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Discussion on: What should I know to be a software architect?

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Mike Bybee • Edited

Much of being a software architect (and especially CTO) is the ability to slap nontechnical stakeholders (up to and including your own CEO) back to reality, in a way they they respect you for. I can give an example from my time with a startup whose CEO had ADHD (and ultimately was a cheapskate and a BS artist, which is why I'm not around to build the product), and lost a major client by flying off the rails with ideas unrelated to what we were doing.

Basically, we were trying to stir up interest from potential corporate customers in running product pilots. He got an exec from a major big box electronics retailer (yes, that one) on a pitch call by himself, after I had already told him he should get me involved to keep the discussion technologically grounded in reality (rather than the all-too-typical sales routine of making promises on which we couldn't deliver without significant additional work and eaten costs). His pitch went swimmingly, but then the exec asked him what our 5 year plan was re: market saturation, expanding into new verticals, etc. This is where he went off the aforementioned rails, throwing out ideas which had absolutely nothing to do with our current core product and no conceivable (or attractive) way to integrate them: VR, facial recognition, and other buzzwords.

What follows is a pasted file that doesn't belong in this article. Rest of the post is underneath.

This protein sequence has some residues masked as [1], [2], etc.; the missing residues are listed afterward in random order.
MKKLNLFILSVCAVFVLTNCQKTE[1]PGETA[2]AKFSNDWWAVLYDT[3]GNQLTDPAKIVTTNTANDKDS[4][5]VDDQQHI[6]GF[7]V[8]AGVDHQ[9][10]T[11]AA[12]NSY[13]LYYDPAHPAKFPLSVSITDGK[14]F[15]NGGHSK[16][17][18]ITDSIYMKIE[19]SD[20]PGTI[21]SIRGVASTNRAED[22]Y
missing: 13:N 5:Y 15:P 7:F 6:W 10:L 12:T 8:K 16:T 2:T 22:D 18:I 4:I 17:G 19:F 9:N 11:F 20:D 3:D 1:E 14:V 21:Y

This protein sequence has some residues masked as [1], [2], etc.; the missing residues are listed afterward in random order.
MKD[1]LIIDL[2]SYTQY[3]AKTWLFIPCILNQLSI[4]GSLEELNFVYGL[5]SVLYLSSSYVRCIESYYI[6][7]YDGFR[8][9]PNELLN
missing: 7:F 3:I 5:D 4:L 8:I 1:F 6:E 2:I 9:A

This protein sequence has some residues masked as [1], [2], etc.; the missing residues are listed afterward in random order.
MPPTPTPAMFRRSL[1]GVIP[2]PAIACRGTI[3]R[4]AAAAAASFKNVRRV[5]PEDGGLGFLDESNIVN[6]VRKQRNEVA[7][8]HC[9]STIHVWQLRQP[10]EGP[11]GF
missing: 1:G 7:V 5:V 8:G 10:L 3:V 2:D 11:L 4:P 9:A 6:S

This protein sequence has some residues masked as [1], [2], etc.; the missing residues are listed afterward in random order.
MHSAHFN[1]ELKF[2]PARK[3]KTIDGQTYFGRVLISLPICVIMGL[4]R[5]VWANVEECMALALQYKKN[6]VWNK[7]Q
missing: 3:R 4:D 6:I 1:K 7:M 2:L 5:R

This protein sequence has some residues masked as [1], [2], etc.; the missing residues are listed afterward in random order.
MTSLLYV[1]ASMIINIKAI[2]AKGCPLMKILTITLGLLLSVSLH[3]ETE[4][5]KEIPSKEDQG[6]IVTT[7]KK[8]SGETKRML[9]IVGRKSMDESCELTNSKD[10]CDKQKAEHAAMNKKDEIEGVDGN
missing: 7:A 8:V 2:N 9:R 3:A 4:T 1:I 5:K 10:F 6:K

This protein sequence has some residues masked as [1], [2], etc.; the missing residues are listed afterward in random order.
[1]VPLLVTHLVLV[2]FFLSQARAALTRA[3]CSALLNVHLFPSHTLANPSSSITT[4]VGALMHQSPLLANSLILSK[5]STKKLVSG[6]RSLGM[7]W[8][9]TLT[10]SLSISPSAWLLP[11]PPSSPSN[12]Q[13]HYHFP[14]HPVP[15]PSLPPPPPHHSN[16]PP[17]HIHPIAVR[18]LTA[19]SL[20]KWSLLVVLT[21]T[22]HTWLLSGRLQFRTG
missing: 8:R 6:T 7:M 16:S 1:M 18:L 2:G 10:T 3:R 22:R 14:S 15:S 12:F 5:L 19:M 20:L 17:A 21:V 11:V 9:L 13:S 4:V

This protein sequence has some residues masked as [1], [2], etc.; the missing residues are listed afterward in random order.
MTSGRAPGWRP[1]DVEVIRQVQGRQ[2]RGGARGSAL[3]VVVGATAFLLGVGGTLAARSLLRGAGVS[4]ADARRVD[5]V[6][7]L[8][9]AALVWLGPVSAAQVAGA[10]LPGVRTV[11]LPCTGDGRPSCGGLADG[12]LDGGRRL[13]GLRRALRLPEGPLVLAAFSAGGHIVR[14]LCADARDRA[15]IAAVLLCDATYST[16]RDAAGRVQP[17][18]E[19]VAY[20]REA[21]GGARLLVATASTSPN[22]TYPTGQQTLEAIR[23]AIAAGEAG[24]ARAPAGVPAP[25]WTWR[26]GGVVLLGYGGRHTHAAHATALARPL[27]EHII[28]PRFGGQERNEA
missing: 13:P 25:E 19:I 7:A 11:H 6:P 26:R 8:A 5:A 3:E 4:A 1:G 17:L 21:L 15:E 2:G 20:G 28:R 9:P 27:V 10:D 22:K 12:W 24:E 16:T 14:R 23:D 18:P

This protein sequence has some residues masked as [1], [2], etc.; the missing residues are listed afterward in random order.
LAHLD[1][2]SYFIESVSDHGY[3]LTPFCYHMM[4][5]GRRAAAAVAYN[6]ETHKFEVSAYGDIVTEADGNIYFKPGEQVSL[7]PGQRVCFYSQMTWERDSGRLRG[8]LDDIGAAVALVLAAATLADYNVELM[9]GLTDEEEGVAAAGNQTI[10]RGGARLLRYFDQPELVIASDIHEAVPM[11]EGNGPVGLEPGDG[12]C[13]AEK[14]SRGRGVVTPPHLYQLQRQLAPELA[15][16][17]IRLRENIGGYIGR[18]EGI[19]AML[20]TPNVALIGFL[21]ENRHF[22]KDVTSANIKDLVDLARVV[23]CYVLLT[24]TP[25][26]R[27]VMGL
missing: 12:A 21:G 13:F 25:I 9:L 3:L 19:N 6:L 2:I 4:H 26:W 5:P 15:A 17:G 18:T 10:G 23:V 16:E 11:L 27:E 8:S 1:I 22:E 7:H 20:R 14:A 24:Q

When he told me, I reiterated that this was why I should have been involved. The answer was easy: Since we would already need to integrate with the APIs of customers' existing systems from other vendors, we could study their strengths and weaknesses while doing so and eventually offer competing products more tightly integrated with the core product.

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